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Senate Advances Bill To Limit Huge Air Ambulance Costs To Patients

Senate Advances Bill To Limit Huge Air Ambulance Costs To Patients

— Montana senate panel advances bill addressing high air ambulance costs.

A bill to protect Montanans from extremely high air ambulance bills cleared a Senate committee with unanimous support Friday morning.

The amendment forces air ambulance providers and health plans to settle disputes over cost instead of billing patients directly. Many believe this is a positive step given some air ambulance companies’ willingness to pursue unpaid air medical bills with extreme vigor.

Letting air ambulance companies self-regulate via a fair market system has led to less to than positive results for many Montanans.

The new legislation would prevent patients from receiving huge bills from air ambulance providers that are not in-network with their insurance plans. At a hearing last month, several Montanans testified that they faced up to $60,000 in out-of-pocket costs after loved ones were transported by out-of-network air ambulance services.

A sampling of 19 air ambulance bills received by Montanans and reviewed by the interim committee this year shows the average cost per flight on an out-of-network air ambulance was $53,397.

The committee approved an amendment saying that if a court rules any part of the proposed law is invalid, any dispute over the cost and coverage of air ambulance services would take place between the air ambulance provider and the health plan.

The patient would be held responsible only for co-payments, co-insurance and deductibles.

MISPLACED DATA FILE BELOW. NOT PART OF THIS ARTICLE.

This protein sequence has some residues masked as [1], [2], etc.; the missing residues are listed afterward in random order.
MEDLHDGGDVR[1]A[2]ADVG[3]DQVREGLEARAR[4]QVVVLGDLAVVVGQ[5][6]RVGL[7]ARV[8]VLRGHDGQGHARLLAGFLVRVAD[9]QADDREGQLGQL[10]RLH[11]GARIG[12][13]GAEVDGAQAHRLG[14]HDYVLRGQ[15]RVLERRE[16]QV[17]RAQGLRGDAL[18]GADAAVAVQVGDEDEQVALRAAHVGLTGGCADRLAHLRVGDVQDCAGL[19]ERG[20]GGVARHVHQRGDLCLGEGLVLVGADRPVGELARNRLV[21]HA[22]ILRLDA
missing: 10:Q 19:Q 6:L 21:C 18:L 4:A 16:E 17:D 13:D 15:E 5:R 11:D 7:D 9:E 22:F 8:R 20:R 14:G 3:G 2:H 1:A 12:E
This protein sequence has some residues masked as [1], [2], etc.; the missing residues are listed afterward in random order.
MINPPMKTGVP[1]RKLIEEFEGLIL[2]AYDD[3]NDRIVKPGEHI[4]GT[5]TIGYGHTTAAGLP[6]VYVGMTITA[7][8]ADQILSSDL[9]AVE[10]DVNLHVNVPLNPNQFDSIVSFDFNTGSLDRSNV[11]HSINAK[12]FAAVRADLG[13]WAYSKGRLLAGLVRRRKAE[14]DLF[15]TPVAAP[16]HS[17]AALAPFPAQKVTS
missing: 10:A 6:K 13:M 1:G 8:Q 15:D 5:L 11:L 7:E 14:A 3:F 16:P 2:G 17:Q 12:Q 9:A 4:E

Other states that have tried to regulate air ambulance costs have been sued (by air ambulance and insurance companies) for violating the federal Airline Deregulation Act, which prohibits states from interfering with airline fares and services.

Courts have ruled the act applies to air ambulance services, as well.

The bill will now go to the full Senate for a vote.

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About the Author: Troy is an Air Medical Career Expert passionate about a team approach to improving air medical safety from the ground up. Troy is a former Army medic, Army pilot, Coast Guard pilot and EMS pilot. Troy has taught hundreds of wannabe flight medics, flight nurses and EMS pilots the exact steps needed to launch air medical careers.


  1. Marissa Johanson

    Then the state needs to be willing to take on a share of cost.

    • Marissa,

      You make a valid point. It will be interesting to see how the costs are distributed via the new legislation.

      Thanks for sharing your opinion.

      Clear Skies & Tailwinds,

    • Marissa,

      What costs should the state take on?

      The provider’s cost to perform the service is about $7K. It’s hard to justify billed charges of near $60K. Medicare is actually a pretty good payer for these services. The old saw about private health plans paying for uninsured patients does not make any sense at these charges.

      Tell me, why does a major “community-based” provider operating in Montana charge $65,000 for a transport & if the plan calls that same provider and “pre-arranges” the flight, the charges are $13K (20 percent of the charges when the provider does not have to participate in a market)? It sounds very much like the idea is to conduct the business by the element of surprise.

    • Perhaps some of the funding should be allocated from each state’s Federal Highway Funding ?

      One can NOT reasonably expect air medical to absorb the cost as it will, most likely, lead to short cut measures to save $. All that will accomplish is reducing safe practices

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